04 Dec 2018 14:40pm
OTJIWARONGO, 04 DEC (NAMPA) - Farmers in the Otjozondjupa Region have expressed mixed feelings about the conservation and population increase of cheetahs in the country.
Namibia has the largest cheetah population in the world with over 1 500 in the Otjozondjupa and Omaheke regions, out of the worlds population of 8 000 cheetahs.
The farmers aired their views during the annual celebration of International Cheetah Day which was organised by the Cheetah Conservation Fund (CCF) at Otjiwarongo on Tuesday.
A farmer in the region, Chris Feyerabend, told Nampa that once the cheetah population increases in the wild, livestock will be affected.
I know cheetahs, they like clean and fresh meat on a daily basis. Our livestock will be hunted and killed daily for meat, he said.
He added that since cheetahs are faster than goats and sheep, his livestock will be targeted as prey.
Klass Klazinga, also a farmer, suggested that Global Positing System (GPS) collars be used to track the movements of each cheetah so that those that kill livestock can be removed from private farms and kept in enclosures at CCF.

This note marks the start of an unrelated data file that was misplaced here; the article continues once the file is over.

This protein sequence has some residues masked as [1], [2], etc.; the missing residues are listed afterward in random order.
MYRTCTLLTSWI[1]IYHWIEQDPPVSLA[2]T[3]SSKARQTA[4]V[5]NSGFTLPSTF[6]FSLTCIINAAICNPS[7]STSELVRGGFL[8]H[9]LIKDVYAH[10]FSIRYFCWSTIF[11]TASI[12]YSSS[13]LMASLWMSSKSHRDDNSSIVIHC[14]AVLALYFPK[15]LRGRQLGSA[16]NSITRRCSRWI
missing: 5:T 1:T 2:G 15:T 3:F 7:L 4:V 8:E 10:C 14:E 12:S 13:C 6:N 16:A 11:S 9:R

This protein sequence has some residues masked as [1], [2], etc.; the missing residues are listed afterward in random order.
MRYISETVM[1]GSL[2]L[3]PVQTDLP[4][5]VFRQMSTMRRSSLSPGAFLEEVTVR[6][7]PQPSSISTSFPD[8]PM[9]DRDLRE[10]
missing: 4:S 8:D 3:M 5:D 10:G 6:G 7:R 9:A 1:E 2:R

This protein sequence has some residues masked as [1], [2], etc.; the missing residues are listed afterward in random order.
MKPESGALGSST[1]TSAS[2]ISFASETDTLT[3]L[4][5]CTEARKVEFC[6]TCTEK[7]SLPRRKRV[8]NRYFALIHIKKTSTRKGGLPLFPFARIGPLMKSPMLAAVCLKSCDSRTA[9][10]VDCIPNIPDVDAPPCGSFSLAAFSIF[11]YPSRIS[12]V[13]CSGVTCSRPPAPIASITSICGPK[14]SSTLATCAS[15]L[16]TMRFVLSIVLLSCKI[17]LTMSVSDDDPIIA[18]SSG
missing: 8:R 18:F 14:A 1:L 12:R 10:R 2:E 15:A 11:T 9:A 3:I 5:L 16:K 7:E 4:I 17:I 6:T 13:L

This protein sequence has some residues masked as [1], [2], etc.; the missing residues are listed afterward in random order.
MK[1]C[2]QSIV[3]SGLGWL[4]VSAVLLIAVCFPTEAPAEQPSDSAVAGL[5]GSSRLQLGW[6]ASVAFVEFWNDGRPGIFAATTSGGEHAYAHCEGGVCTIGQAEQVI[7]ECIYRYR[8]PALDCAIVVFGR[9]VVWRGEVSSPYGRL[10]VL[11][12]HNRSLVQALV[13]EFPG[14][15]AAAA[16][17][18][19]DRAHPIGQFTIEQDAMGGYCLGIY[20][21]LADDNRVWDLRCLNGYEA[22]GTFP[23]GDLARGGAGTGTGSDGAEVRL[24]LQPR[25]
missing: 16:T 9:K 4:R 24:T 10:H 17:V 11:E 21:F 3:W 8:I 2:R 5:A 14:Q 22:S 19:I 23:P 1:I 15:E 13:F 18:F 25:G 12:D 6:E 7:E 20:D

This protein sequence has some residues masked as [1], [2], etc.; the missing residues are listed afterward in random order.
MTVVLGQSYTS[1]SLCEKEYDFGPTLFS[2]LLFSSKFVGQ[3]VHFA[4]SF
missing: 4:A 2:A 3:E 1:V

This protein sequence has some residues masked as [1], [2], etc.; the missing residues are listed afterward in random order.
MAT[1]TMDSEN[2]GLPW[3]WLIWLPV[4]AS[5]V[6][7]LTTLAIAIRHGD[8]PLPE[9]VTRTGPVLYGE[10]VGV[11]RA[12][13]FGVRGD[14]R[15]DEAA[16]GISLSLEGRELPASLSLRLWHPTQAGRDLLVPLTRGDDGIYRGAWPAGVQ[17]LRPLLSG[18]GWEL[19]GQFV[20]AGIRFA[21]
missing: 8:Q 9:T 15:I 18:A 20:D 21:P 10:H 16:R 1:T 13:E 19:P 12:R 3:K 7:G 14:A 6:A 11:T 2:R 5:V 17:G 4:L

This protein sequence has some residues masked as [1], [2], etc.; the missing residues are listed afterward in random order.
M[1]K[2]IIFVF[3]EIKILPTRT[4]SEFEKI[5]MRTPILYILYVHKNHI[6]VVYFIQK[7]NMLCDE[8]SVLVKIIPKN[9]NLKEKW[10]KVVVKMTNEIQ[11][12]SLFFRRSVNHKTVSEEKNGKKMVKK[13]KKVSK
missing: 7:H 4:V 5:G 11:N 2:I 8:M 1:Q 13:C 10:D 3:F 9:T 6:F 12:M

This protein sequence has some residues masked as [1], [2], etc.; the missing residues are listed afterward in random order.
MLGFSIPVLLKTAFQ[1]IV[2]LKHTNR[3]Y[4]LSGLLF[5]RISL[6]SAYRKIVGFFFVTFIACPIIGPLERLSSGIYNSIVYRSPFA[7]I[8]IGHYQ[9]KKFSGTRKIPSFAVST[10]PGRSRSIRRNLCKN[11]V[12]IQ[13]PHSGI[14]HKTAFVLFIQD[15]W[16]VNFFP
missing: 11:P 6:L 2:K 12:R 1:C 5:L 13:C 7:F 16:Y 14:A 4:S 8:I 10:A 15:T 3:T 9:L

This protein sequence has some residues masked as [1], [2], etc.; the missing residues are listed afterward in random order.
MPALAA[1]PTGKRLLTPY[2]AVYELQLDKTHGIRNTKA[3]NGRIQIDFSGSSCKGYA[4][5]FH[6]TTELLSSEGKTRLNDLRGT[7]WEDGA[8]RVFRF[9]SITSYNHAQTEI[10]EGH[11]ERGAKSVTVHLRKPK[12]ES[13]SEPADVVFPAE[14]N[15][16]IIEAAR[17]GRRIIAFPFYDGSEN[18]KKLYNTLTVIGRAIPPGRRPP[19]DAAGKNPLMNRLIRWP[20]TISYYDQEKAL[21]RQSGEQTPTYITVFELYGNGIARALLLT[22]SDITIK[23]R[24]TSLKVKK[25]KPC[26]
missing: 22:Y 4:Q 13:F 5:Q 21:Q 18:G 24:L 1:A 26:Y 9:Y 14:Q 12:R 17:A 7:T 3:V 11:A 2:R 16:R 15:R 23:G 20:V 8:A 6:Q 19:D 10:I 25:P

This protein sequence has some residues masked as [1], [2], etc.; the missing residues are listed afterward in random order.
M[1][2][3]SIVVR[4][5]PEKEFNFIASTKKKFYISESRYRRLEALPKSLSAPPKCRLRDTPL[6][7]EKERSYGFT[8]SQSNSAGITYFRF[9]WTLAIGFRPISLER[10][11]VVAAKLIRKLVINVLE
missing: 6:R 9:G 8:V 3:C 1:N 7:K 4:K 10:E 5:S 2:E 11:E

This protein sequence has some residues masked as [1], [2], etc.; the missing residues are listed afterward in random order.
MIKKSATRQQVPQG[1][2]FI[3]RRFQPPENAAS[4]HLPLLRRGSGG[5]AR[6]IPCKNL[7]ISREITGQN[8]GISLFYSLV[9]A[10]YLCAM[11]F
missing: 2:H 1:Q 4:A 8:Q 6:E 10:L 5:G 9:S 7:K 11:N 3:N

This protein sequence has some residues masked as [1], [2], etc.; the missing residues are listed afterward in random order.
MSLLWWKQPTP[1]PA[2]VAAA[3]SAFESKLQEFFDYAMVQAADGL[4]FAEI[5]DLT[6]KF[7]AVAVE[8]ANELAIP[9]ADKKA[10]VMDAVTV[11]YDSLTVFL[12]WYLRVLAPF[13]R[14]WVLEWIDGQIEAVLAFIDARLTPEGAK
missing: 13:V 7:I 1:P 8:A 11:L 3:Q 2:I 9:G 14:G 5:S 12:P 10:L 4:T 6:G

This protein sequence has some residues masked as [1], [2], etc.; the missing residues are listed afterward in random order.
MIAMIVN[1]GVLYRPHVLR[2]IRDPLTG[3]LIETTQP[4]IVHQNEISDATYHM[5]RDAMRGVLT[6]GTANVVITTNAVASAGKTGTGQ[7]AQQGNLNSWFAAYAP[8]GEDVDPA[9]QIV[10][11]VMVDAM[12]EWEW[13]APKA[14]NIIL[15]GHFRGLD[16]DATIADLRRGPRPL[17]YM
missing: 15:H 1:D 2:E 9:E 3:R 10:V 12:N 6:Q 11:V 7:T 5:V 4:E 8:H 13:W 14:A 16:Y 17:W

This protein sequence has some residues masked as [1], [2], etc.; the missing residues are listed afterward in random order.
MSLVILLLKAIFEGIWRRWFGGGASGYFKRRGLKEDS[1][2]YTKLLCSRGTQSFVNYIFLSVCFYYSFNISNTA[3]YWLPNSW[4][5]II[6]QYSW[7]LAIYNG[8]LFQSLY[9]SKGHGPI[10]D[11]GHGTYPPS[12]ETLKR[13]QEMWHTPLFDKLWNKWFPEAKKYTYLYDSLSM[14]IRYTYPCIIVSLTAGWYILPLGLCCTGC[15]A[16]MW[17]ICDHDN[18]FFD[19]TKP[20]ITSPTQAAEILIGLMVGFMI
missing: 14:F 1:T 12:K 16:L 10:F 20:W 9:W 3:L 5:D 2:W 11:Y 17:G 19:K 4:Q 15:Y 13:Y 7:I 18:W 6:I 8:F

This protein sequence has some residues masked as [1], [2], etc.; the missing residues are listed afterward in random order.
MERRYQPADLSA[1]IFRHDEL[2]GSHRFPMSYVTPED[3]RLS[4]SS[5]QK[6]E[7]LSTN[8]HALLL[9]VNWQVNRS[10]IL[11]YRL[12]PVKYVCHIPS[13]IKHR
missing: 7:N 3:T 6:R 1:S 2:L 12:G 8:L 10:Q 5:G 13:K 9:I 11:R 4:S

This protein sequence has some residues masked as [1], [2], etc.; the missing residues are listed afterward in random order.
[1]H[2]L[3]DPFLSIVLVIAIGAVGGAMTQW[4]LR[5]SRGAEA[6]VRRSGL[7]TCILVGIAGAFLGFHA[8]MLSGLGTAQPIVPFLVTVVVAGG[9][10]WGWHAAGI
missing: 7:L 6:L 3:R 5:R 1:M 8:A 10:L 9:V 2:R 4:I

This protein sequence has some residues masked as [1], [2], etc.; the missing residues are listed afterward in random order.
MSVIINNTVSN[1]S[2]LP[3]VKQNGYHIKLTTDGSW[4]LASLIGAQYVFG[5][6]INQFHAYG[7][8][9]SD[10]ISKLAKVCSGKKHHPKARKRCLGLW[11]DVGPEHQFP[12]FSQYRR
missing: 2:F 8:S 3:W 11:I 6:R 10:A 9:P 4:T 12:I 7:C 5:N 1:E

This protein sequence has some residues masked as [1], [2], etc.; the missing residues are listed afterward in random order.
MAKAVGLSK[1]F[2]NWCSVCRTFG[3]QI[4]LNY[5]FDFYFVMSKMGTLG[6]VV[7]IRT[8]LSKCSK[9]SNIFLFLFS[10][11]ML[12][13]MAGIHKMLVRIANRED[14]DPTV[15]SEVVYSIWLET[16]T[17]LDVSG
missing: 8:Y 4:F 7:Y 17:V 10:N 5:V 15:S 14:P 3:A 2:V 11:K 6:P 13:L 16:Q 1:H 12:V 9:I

On his part, Edwin Ndara said endangered species like cheetahs need protection from conservationists and farmers to help boost Namibias economy through tourism.
I just took my family to the CCF on Sunday to see live cheetahs. Their efforts to conserve our cheetah population needs to be supported by all of us, Ndara noted.
CCF is situated about 44 kilometres east of Otjiwarongo in the Otjozondjupa Region and has a total of 33 cheetahs aged between seven months and 13 years on its farmland.
International Cheetah Day is celebrated in honour of the birthday of Khayam, the first female cheetah that was born in the United States of America from African cheetah parents.
Dr Laurie Marker, the founder of CCF raised Khayam in America and brought the cheetah to Namibia in 1977 for a first-of-its-kind research project to see if a cheetah raised in captivity can be taught to hunt.